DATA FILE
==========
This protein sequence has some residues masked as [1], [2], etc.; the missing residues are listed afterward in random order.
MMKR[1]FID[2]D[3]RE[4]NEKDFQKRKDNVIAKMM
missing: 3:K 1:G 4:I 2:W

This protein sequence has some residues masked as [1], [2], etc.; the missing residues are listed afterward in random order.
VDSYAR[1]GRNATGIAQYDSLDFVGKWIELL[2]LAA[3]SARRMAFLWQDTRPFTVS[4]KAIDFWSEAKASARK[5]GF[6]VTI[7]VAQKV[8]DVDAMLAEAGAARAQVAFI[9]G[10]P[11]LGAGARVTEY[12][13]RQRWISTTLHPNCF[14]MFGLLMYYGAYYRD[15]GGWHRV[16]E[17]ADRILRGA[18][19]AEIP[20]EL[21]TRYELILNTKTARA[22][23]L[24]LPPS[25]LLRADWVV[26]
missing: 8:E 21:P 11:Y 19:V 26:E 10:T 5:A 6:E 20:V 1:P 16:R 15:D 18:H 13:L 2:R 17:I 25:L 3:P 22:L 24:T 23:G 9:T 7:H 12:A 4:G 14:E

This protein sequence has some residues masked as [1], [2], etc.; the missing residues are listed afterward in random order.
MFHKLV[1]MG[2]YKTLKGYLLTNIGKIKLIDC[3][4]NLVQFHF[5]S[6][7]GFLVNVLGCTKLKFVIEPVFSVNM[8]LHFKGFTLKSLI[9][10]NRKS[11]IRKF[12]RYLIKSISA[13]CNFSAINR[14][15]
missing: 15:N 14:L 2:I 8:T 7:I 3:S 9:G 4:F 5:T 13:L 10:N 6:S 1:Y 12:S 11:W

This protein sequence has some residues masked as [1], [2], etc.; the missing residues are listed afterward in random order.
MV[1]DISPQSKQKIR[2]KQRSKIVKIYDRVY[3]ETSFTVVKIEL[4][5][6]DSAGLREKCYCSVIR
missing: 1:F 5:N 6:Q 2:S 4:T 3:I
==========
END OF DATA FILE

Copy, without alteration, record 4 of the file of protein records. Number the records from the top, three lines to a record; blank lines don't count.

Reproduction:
This protein sequence has some residues masked as [1], [2], etc.; the missing residues are listed afterward in random order.
MV[1]DISPQSKQKIR[2]KQRSKIVKIYDRVY[3]ETSFTVVKIEL[4][5][6]DSAGLREKCYCSVIR
missing: 1:F 5:N 6:Q 2:S 4:T 3:I